Tuesday, October 6, 2020


Music Week

October archive (in progress).

Music: Current count 34142 [34098] rated (+44), 217 [214] unrated (+3).

Late start, after Weekend Roundup chewed up Monday. The delay there was due to the Trump White House's own pandemic-in-a-microcosm. Opened the Eagle today to find a Kathleen Parker column speculating on how his brush with Covid-19 might make Trump a bit humbler, but he had already scotched that idea with his fan club drive-by, then went on to tweet that Americans have nothing to fear from Covid-19, declaring that after three days in the hospital he feels better than he has in 20 years. It just goes to show that the worst case scenario wasn't that he would die. It's that he would recover and turn into an even bigger asshole.

Indeed, his first piece of "work" since leaving the hospital was to pull the plug on a new stimulus deal: see Trump cuts off stimulus relief talks until after election, upending prospects for aid; and Trump abruptly ends stimulus talks after Fed Chair urges economic support. Jonathan Chait's view: Trump stimulus fail: Worst blunder in presidential history. Historians may debate that, but Wall Street's verdict was instantaneous: Dow drops 370, airlines hit hard.

Meanwhile, add Stephen Miller to the list of White House aides who have tested positive for Covid-19. The toll of Kayleigh McEnany aides has risen to four. There is also an unnamed White House military aide, and the Joint Chiefs of Staff are all in quarantine. Dhruv Kullar, who wrote one of the most informative pieces I linked to in Weekend Roundup, wrote another piece on The recklessness of Trump's return to the White House. My impression is that doctors treated Trump so aggressively with anti-viral, steroid, and immunological treatments that they felt the need to monitor him in the hospital. If that unusual experimental treatment works, Trump may luck out and recover quickly with few of the side-effects that have plagued many survivors. On the other hand, if the disease can survive, Trump may be in for a much rougher ride. One thing that is clear is Most patients' Covid-19 care bears little resemblance to Trump's.

In other news, Hurricane Delta is heading for Louisiana. It is currently a 145 mph Category 4 storm. It may weaken a bit when it crosses over Mexico's Yucatan Peninsula, then strengthen over the Gulf of Mexico. before landing in Louisiana Friday night/Saturday morning.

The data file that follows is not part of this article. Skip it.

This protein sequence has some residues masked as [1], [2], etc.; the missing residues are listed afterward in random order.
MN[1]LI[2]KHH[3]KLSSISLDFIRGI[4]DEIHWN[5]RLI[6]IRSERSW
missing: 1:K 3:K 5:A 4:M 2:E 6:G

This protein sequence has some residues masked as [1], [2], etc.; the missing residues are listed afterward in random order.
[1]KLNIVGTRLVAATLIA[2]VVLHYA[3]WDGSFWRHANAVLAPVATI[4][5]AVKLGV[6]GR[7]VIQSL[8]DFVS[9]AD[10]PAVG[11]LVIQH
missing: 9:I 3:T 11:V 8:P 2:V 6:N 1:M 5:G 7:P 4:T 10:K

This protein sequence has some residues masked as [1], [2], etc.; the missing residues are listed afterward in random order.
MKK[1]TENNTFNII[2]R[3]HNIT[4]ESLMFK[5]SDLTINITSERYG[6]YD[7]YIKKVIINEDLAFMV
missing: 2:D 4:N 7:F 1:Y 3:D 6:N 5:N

Among recent musician deaths, Eddie Van Halen (65) has gotten the most publicity, but Johnny Nash (80) is remembered for the better song ("I Can See Clearly Now"). Others I recognize but haven't noted: Waldemar Bastos, Wayne Fontana, Trini Lopez, Helen Reddy. It's been a rough couple weeks for baseball players too, with Hall of Famers Lou Brock, Bob Gibson, and Tom Seaver; also Horace Clarke and Ron Perranoski. More I didn't recognize, like pitcher Charlie Haeger (37, played 2006-10, lifetime W-L record 2-7, ERA 6.40), of a self-inflicted gunshot wound, after being named as a suspect in the shooting death of his ex-girlfriend. That would have been a tragic story some other week.

Record count includes most of Monday, so an extra day. I've been hard pressed to find things -- Phil Overeem's latest list was my most frequent guide.

Still hope to do a book post and a batch of questions and answers later this week. Lots of things wearing me down, including some yardwork that's left me sore. I did finally finish Zachary D Carter's magnificent The Price of Peace: Money, Democracy, and the Lift of John Maynard Keynes. Moving on to something much lighter: Ruth Reichl Gourmet memoir. Most days all I can manage is to read a few pages early, and a few more late.


New records reviewed this week:

21 Savage & Metro Boomin: Savage Mode II (2020, Slaughter Gang/Epic): Atlanta rapper Shéyaa Bin Abraham-Joseph and producer Leland Tyler Wayne, sequel to their 2016 EP. B+(**)

Harry Allen: The Bloody Happy Song (2020, GAC): Tenor saxophonist, retro-swing guy, recorded this at home under lockdown, only credit his sax and midi keyboards. He somehow managed to sample a whole big band for the opener, but eventually drops down as far as solo, then overdubs a duet. His playing is exemplary throughout, but the non-existent others aren't so inspired. B+(**)

JD Allen: Toys/Die Dreaming (2020, Savant): Tenor saxophonist, albums since 1999, trio with Ian Kenselaar (bass) and Nic Cacioppo (drums). Five originals, two standards ("You're My Thrill," "I Should Care"). Always a strong performer, this one impresses in the usual ways, then grows on you. A-

Florian Arbenz/Greg Osby: Reflections of the Eternal Line (2020, Hammer): Swiss drummer, couple albums c. 2001, two more this year. This is a sax/drums duo, Osby playing soprano and alto. Stephan Spicher also get his name on the cover for "visuals." B+(***) [bc]

Steve Arrington: Down to the Lowest Terms: The Soul Sessions (2019-20 [2020], Stones Throw): Joined the funk group Slave in 1975, left in 1981 to record as Steve Arrington's Hall of Fame, then solo through 1987. Recorded albums in 2009 and 2014, and now this new one, with "a new generation of talented producers." B+(*)

Babe, Terror: Horizogon (2020, Glue Moon): Brazilian electronica producer Claudio Szynkier, at least nine albums since 2009. Ambient snooze with choral vocals. B- [bc]

Victoria Bailey: Jesus, Red Wine & Patsy Cline (2020, Rock Ridge Music): Country singer-songwriter from California -- probably the source of her wine taste (aside from the title, there's another song called "Spent My Dime on White Wine"), but everything else is standard honky tonk, including a lot of pedal steel. B+(***)